Brain waves are affected by sound waves. This connection helps us to improve our intelligence. This could result in improved performance in work, school, or in any environment.

In other words, exposing ourselves to musical compositions and sounds is a way of kindling our brain waves for improved intelligence. Some studies claim that musicians can effectively use their right and left brains, especially when receiving and processing information.

A musician or someone studying music is believed to process details better than others effectively. This also has a positive effect on their Intelligent Quotient level.

Even though experts are still looking for effective methods to prove the significant impact of listening to music on our IQ, many believe that sound and music directly affect one’s intelligence and memory. With that in mind, we can say that music and sounds should be one of the features that every person should not eradicate in his life.


Learning an Instrument

Lots of studies have proved that the level of grey matter in a brain of a person who listens to music or learning a musical instrument is higher than those who don’t. In addition, someone who does not learn how to play an instrument has a slower brain stem response to music than someone who does.

Learning how to play a musical instrument requires someone to acquire several skills, including motor, listening, memory, and a lot more.

Aside from that, playing an instrument could also improve someone’s commitment, attention span, and focus. Studies also claim that a person who knows how to play an instrument has improved mathematical and verbal skills. With all that in mind, we can say that knowing how to play an instrument has a direct effect on someone’s IQ level.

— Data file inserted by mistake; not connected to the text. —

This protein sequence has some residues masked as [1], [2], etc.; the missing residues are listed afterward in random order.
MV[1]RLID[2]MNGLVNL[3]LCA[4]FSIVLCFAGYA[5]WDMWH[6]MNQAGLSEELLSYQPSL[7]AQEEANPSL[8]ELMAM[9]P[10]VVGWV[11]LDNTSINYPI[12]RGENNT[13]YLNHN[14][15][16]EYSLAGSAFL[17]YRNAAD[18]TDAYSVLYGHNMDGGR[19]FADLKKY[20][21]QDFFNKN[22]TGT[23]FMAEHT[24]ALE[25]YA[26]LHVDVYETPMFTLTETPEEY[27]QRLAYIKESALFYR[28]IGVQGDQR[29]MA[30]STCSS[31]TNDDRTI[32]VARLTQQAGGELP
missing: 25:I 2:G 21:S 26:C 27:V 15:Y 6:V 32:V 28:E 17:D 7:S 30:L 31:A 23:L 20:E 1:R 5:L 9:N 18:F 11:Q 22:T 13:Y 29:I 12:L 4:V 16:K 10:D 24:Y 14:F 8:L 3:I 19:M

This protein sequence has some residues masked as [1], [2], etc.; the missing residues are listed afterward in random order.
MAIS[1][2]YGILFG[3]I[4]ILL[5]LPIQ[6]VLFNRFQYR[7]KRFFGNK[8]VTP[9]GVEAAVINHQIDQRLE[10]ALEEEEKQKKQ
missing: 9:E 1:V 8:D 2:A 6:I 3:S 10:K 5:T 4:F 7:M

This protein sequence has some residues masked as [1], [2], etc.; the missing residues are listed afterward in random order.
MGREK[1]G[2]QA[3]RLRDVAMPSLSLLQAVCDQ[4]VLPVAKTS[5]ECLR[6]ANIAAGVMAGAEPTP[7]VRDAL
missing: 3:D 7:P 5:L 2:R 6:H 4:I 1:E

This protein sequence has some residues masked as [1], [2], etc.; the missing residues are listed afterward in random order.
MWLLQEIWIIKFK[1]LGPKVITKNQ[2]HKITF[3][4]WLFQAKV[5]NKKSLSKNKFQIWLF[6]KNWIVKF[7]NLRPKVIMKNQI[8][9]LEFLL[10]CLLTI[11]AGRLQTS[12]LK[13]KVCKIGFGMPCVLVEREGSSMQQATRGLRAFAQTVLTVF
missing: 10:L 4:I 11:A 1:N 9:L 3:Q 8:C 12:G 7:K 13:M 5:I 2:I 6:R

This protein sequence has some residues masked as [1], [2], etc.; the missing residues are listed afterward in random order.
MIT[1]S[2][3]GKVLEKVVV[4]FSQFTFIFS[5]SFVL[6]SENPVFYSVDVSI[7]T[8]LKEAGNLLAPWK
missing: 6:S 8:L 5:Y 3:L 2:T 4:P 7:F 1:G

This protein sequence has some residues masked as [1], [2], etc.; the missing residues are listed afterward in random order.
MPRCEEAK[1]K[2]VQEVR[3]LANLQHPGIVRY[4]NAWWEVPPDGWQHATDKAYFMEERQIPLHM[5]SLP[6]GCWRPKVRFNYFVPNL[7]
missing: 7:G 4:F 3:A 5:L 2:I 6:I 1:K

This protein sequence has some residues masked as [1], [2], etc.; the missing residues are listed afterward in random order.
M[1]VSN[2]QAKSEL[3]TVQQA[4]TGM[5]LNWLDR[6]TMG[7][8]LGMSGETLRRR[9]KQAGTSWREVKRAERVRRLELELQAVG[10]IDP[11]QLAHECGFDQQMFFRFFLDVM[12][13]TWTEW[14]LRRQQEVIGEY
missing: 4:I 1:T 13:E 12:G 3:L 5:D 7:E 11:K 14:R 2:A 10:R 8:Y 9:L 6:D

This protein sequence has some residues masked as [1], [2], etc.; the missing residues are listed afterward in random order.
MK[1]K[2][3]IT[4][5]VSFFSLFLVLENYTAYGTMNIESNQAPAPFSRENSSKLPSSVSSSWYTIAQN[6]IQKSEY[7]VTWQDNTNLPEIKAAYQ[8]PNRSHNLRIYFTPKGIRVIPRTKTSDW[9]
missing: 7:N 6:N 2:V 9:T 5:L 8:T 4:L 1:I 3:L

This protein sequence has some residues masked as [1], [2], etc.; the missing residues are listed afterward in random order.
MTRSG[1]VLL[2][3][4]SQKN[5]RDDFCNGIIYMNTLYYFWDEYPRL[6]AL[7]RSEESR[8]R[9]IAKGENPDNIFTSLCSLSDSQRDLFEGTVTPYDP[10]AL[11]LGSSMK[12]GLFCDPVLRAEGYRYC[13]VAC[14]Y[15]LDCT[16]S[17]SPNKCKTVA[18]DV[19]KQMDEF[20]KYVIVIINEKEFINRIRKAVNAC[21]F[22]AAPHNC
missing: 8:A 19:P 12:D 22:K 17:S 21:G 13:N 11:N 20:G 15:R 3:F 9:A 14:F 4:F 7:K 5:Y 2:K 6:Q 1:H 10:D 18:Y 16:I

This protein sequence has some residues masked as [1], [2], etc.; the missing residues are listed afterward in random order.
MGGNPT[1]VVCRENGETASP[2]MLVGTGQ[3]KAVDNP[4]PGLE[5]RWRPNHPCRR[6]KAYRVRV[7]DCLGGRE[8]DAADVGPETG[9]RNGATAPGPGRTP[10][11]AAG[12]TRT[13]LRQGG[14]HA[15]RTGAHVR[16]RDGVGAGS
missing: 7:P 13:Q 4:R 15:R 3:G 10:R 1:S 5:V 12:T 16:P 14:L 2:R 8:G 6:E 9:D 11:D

Conclusion: A Lifetime of Music

We cannot deny the fact that music is one of the ways we can do to display our real identity. Most of you would think that playing an instrument, listening to music, or singing a song is just a common activity that can be performed by anyone. But only a few know the benefits of music to a person’s brain development and memory retention.

So, if you are asking if music can increase someone’s IQ, the answer is yes. There are lots of clinical studies stating that music can indeed improve our IQ. But this does not mean we should rely on music to improve our intelligence level.

Listening to music can improve our auditory skills. The Mozart Effect is one of the most known effects that music can bring to someone. The Mozart Effect claims that hearing Mozart’s music can improve a person’s brain capacity, reduce blood pressure, and enhance our mood.

A lot of studies also claimed that aside from uplifting our mood, music can also enhance one’s spatial and visual learning. Music is also designed to help someone become aware of his/her environment and more alert.

To sum up, music can improve someone’s IQ. But music alone is not enough to enhance a person’s brain development. Instead, it requires hard work, persistence, and perseverance to study.